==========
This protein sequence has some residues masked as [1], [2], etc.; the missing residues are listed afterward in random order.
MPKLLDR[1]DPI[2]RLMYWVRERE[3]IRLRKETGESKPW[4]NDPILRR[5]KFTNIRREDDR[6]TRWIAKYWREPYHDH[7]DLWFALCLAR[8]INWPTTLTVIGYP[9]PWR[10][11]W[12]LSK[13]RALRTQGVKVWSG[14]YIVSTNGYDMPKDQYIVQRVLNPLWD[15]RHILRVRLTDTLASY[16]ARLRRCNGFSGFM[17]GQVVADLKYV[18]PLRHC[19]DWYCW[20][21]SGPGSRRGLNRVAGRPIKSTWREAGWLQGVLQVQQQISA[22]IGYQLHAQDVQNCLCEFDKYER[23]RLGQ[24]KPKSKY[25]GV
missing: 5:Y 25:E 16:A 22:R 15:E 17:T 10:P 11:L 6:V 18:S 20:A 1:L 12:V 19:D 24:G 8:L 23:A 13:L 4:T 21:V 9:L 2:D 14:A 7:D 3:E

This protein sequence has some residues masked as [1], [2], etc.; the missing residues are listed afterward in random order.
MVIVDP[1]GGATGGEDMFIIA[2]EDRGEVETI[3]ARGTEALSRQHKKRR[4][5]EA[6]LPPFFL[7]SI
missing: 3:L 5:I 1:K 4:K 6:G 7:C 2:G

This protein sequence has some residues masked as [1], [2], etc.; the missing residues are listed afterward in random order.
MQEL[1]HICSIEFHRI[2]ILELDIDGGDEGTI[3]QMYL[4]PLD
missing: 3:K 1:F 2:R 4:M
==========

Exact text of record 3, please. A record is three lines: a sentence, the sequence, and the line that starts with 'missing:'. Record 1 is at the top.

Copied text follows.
This protein sequence has some residues masked as [1], [2], etc.; the missing residues are listed afterward in random order.
MQEL[1]HICSIEFHRI[2]ILELDIDGGDEGTI[3]QMYL[4]PLD
missing: 3:K 1:F 2:R 4:M